A man is bound to his neighbor in two ways: justice and charity. Justice is concerned with giving what is right to whom it is owed (S.T. II-II q57 a1). Charity is the action whereby a man wills the good of another for the sake of God. St. Thomas says the charity we give to our neighbor is the same action as loving God, since a man cannot love God and hate his brother (S.T. II-II q25 a1, cf. I Jn. 4:20).
Therefore, under the aspect of justice, our neighbor is owed some share in the material goods that are superfluous to us by the virtue of distributive justice, as I have discussed elsewhere. Our neighbor has a right to sufficient material goods for himself and his family. Therefore, the virtue of justice compels a man to give what he can for the sake of his neighbor.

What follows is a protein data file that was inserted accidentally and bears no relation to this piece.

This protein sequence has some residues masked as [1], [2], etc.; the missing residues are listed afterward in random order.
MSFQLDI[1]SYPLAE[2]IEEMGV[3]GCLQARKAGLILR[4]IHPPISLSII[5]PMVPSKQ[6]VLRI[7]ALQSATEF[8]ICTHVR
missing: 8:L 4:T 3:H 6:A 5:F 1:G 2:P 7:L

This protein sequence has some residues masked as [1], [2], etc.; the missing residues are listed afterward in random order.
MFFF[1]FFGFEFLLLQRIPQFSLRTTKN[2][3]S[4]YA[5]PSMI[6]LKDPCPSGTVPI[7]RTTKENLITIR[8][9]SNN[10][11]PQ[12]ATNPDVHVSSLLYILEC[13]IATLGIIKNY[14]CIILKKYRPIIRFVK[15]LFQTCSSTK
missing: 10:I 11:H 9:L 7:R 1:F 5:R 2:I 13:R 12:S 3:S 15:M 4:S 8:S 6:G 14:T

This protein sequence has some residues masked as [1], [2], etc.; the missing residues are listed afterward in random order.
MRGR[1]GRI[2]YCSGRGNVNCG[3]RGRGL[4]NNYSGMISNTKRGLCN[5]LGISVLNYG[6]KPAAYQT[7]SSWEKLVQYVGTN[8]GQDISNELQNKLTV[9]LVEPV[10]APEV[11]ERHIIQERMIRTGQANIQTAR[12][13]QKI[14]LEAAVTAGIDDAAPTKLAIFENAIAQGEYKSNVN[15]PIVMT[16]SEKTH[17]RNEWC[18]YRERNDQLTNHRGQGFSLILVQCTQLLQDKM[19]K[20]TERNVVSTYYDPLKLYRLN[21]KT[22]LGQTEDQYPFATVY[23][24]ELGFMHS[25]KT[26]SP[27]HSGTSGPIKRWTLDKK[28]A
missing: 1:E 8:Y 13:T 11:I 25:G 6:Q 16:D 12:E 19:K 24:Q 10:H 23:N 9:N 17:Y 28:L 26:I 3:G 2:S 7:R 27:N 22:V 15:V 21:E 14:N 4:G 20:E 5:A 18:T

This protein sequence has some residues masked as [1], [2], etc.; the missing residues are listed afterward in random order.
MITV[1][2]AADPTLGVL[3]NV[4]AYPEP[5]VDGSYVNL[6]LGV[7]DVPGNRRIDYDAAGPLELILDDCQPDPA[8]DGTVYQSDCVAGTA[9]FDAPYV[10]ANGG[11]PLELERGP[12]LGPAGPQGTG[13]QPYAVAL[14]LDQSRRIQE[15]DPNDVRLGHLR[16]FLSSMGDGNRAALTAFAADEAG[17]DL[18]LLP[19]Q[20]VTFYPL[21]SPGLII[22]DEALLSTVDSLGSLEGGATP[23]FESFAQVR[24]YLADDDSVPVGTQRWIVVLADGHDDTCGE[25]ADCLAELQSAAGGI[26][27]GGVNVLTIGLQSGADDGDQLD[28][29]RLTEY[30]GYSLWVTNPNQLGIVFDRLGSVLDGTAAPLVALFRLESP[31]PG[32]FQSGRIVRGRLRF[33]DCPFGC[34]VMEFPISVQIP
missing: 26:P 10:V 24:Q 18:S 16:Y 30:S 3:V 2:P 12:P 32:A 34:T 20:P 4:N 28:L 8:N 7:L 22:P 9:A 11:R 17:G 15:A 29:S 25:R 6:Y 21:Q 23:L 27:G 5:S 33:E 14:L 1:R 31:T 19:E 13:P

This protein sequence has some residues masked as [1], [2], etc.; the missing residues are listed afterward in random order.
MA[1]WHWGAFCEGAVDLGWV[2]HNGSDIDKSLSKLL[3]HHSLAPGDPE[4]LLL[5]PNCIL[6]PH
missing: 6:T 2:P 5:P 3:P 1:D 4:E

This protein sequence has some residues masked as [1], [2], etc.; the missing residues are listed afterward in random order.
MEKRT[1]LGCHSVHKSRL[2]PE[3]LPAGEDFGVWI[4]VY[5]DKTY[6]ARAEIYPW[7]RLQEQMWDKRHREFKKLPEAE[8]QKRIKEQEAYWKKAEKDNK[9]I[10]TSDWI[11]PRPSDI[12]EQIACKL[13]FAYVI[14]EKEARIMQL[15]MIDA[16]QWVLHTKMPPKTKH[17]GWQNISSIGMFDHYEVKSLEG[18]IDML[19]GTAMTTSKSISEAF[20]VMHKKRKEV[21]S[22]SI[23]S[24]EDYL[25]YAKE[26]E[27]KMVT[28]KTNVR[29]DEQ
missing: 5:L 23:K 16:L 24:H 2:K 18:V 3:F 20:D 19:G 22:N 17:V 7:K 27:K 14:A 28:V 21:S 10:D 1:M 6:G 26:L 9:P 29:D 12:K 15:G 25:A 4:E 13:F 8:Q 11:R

On the other hand, the virtue of charity causes a man to act for the good of his neighbor without concern for rights. In this sense, charity may cause a man to give to his neighbor beyond what is his right, solely for the reason that his needs can be met by an act of charity.